I'm just a fat gal with a blog and an opinion. Well, lots of opinions.

As Times Goes By…


Reading this post on one of my favorite fat blogs this morning I was reminded of my own journey of self acceptance and how this has been both positive and problematic.

It truly is amazing, when you sit down and think about it, how much of what we may perceive as our own ideals or concepts when it comes to body image that we get from marketing/advertising/media outlets. I have known guys who claimed they were attracted only to a very very specific “type” of woman. Regardless of the guy’s own credentials, this was their ideal woman and they would settle for nothing less. Though most did, I have no doubt that some are still sitting on the couch playing video games insisting “she’s out there, man” and letting time pass them by into oblivion. Not that that’s the only way things could play out, but c’mon?!  We can be so damned narrow minded as a species. And I recall this being brought up many times in my life.

Have you ever sat around with friends and said things like, “Would you rather have sex with ___ or ___?” and then you all giggled and laughed and had to make that tough decision, though metaphorical? Ugh! I am guilty of this myself. Although sometimes it’s fun, especially when it’s my rad friends who pick the strangest of combination of people, mostly celebrities. Why do we do this? How can you compare one person to another? It’s just not right. And if we’re talking looks alone? Well, that doesn’t fly with me. Never has. I’m one of those rare birds who prefers to look deeper than appearances. Just how I was raised, perhaps, but also what I would hope people would do while assessing me.

The point I’m getting to here is that what we often think are our own instinctual attractions actually aren’t. We have these images and ideas pushed upon us from birth. Simple things people say or imply or what t.v. portrays as the ideal image of the human body…none of this is instinctual. And if you want to get right down to it? Well, instinct dictates nothing more than reproductive abilities, not hair color & cup size! While I may have “child-rearing hips” I have no intention at the present moment to reproduce. That may change, but that is my own prerogative, too. And we all struggle with body image, no matter what size/shape you are. You may not even realize it! But if you’ve ever focused on one body part that was “fat/horrible/gross/etc” then you do.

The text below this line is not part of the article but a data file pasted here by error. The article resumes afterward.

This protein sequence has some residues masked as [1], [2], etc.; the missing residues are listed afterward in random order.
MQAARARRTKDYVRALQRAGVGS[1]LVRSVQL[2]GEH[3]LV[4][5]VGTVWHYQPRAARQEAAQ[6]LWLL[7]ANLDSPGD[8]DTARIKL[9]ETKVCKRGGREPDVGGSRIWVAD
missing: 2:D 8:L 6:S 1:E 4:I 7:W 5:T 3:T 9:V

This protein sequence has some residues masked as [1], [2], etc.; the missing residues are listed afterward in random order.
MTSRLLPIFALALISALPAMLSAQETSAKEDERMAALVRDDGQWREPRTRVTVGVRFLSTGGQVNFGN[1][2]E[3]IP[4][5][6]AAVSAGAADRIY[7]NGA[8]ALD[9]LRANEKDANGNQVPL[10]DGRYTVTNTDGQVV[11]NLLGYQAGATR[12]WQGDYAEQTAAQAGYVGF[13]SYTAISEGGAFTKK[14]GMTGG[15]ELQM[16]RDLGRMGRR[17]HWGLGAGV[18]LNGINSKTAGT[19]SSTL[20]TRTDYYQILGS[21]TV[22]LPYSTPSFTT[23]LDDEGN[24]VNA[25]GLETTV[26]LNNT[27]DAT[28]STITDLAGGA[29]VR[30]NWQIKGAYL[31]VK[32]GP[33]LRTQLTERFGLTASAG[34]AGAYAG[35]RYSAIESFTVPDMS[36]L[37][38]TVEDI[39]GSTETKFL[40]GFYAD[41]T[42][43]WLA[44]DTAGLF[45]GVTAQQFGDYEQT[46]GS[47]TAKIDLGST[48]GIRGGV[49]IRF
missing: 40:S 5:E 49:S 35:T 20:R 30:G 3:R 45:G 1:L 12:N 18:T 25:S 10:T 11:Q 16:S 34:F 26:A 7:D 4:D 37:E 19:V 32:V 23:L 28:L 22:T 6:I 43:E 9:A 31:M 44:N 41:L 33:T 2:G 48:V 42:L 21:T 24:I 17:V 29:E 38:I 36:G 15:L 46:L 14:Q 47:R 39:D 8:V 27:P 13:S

While I would prefer not to get into the entirety of HAES (Healthy At Every Size) you can find the facts here: it is important for me to state here that anyone can struggle with their body image and it can have nothing to do with their current size at all. Heidi’s post (linked at the top of this post) reminded me of my own journey on the road to size acceptance. I think it all began when I was 16 and had just started working at a Contempo Casuals Outlet. The manager was this tall and slim lady whom I looked up to greatly (not just literally, ha-ha). Her two assistant managers were probably the size I am now. The rest of the staff were your typical 18-23 year old gals either about to or currently attending college. I had been having a hard time buying pants at regular stores and my BFF Summer had bought me the cutest jeans at this Mexican clothing store in our town. They were black with zippers at the hem of the legs with bows above the zippers and the main zipper, at the waist, was in back! I  loved them so much when I was 14 I asked my dad to buy me more. They were so cheap that he bought me three more.